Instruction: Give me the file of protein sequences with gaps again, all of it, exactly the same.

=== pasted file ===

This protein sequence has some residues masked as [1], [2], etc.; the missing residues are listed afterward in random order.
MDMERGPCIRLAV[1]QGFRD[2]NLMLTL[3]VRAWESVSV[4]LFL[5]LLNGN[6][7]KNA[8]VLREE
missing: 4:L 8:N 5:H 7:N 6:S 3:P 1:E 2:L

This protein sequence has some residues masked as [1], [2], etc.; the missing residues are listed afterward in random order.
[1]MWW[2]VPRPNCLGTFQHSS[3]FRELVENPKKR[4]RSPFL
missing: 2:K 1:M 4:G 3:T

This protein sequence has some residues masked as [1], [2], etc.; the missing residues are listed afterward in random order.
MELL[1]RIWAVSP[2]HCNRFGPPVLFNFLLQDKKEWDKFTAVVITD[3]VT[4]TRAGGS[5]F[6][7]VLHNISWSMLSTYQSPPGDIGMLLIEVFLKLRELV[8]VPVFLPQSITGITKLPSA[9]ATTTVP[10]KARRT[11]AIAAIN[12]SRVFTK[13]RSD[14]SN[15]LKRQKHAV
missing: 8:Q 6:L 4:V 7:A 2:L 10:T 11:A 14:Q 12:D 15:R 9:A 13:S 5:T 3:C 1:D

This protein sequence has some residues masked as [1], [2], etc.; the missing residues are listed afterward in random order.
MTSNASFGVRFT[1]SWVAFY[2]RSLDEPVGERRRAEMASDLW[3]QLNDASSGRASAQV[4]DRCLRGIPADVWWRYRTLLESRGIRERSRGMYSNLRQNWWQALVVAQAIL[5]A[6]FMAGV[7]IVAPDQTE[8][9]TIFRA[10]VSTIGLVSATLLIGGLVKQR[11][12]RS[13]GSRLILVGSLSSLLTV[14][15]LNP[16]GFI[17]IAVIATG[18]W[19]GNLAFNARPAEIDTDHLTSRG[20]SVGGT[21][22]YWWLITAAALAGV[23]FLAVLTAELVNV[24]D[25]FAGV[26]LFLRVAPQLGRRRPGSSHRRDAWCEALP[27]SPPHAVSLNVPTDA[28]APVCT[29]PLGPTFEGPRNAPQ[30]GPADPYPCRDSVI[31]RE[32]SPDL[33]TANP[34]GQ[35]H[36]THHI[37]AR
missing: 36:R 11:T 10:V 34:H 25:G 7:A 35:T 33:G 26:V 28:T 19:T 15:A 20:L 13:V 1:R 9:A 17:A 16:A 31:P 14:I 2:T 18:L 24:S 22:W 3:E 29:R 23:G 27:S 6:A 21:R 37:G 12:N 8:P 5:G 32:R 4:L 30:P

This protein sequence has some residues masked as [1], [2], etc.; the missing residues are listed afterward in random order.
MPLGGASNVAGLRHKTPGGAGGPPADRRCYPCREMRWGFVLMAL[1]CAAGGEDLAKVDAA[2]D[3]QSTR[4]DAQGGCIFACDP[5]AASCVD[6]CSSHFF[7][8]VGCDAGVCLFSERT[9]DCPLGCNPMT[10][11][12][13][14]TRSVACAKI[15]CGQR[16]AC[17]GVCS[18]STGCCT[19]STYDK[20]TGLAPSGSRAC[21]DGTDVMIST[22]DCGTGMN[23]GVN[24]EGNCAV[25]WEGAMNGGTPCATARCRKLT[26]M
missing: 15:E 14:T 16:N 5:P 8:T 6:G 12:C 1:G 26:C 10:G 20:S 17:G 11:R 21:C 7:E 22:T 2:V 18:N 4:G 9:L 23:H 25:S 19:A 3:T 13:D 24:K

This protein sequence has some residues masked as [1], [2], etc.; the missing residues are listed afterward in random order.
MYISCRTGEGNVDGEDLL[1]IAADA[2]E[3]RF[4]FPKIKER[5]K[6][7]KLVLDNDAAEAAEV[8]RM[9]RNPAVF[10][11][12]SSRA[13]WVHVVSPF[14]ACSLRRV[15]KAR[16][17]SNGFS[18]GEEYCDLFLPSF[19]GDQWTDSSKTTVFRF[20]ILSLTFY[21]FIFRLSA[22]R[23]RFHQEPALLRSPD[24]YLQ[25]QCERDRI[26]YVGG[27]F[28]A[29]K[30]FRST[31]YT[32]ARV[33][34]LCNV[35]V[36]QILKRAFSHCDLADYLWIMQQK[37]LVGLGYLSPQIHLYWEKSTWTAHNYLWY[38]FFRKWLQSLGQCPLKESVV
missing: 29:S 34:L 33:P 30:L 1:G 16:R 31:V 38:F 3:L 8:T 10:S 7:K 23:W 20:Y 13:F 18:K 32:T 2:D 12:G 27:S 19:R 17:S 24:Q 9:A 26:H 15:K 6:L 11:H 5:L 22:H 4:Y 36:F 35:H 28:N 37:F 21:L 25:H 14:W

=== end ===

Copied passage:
This protein sequence has some residues masked as [1], [2], etc.; the missing residues are listed afterward in random order.
MDMERGPCIRLAV[1]QGFRD[2]NLMLTL[3]VRAWESVSV[4]LFL[5]LLNGN[6][7]KNA[8]VLREE
missing: 4:L 8:N 5:H 7:N 6:S 3:P 1:E 2:L

This protein sequence has some residues masked as [1], [2], etc.; the missing residues are listed afterward in random order.
[1]MWW[2]VPRPNCLGTFQHSS[3]FRELVENPKKR[4]RSPFL
missing: 2:K 1:M 4:G 3:T

This protein sequence has some residues masked as [1], [2], etc.; the missing residues are listed afterward in random order.
MELL[1]RIWAVSP[2]HCNRFGPPVLFNFLLQDKKEWDKFTAVVITD[3]VT[4]TRAGGS[5]F[6][7]VLHNISWSMLSTYQSPPGDIGMLLIEVFLKLRELV[8]VPVFLPQSITGITKLPSA[9]ATTTVP[10]KARRT[11]AIAAIN[12]SRVFTK[13]RSD[14]SN[15]LKRQKHAV
missing: 8:Q 6:L 4:V 7:A 2:L 10:T 11:A 14:Q 12:D 15:R 9:A 13:S 5:T 3:C 1:D

This protein sequence has some residues masked as [1], [2], etc.; the missing residues are listed afterward in random order.
MTSNASFGVRFT[1]SWVAFY[2]RSLDEPVGERRRAEMASDLW[3]QLNDASSGRASAQV[4]DRCLRGIPADVWWRYRTLLESRGIRERSRGMYSNLRQNWWQALVVAQAIL[5]A[6]FMAGV[7]IVAPDQTE[8][9]TIFRA[10]VSTIGLVSATLLIGGLVKQR[11][12]RS[13]GSRLILVGSLSSLLTV[14][15]LNP[16]GFI[17]IAVIATG[18]W[19]GNLAFNARPAEIDTDHLTSRG[20]SVGGT[21][22]YWWLITAAALAGV[23]FLAVLTAELVNV[24]D[25]FAGV[26]LFLRVAPQLGRRRPGSSHRRDAWCEALP[27]SPPHAVSLNVPTDA[28]APVCT[29]PLGPTFEGPRNAPQ[30]GPADPYPCRDSVI[31]RE[32]SPDL[33]TANP[34]GQ[35]H[36]THHI[37]AR
missing: 36:R 11:T 10:V 34:H 25:G 7:A 35:T 33:G 26:V 28:T 19:T 15:A 20:L 13:V 1:R 9:A 17:A 16:A 31:P 14:I 2:T 18:L 24:S 22:W 3:E 29:R 23:G 27:S 6:A 21:R 37:G 12:N 8:P 5:G 32:R 4:L 30:P

This protein sequence has some residues masked as [1], [2], etc.; the missing residues are listed afterward in random order.
MPLGGASNVAGLRHKTPGGAGGPPADRRCYPCREMRWGFVLMAL[1]CAAGGEDLAKVDAA[2]D[3]QSTR[4]DAQGGCIFACDP[5]AASCVD[6]CSSHFF[7][8]VGCDAGVCLFSERT[9]DCPLGCNPMT[10][11][12][13][14]TRSVACAKI[15]CGQR[16]AC[17]GVCS[18]STGCCT[19]STYDK[20]TGLAPSGSRAC[21]DGTDVMIST[22]DCGTGMN[23]GVN[24]EGNCAV[25]WEGAMNGGTPCATARCRKLT[26]M
missing: 15:E 14:T 16:N 5:P 8:T 6:G 12:C 1:G 26:C 10:G 20:S 17:G 11:R 21:C 7:E 22:T 2:V 18:N 4:G 9:L 23:H 25:S 19:A 3:T 13:D 24:K

This protein sequence has some residues masked as [1], [2], etc.; the missing residues are listed afterward in random order.
MYISCRTGEGNVDGEDLL[1]IAADA[2]E[3]RF[4]FPKIKER[5]K[6][7]KLVLDNDAAEAAEV[8]RM[9]RNPAVF[10][11][12]SSRA[13]WVHVVSPF[14]ACSLRRV[15]KAR[16][17]SNGFS[18]GEEYCDLFLPSF[19]GDQWTDSSKTTVFRF[20]ILSLTFY[21]FIFRLSA[22]R[23]RFHQEPALLRSPD[24]YLQ[25]QCERDRI[26]YVGG[27]F[28]A[29]K[30]FRST[31]YT[32]ARV[33][34]LCNV[35]V[36]QILKRAFSHCDLADYLWIMQQK[37]LVGLGYLSPQIHLYWEKSTWTAHNYLWY[38]FFRKWLQSLGQCPLKESVV
missing: 29:S 34:L 33:P 30:L 1:G 16:R 31:V 38:F 3:L 8:T 10:S 7:K 23:W 20:Y 13:F 18:K 32:T 2:D 12:G 27:S 19:R 17:S 24:Q 9:A 26:H 15:K 6:L 11:H 5:L 22:H 4:Y 36:F 35:H 28:N 37:F 21:L 25:H 14:W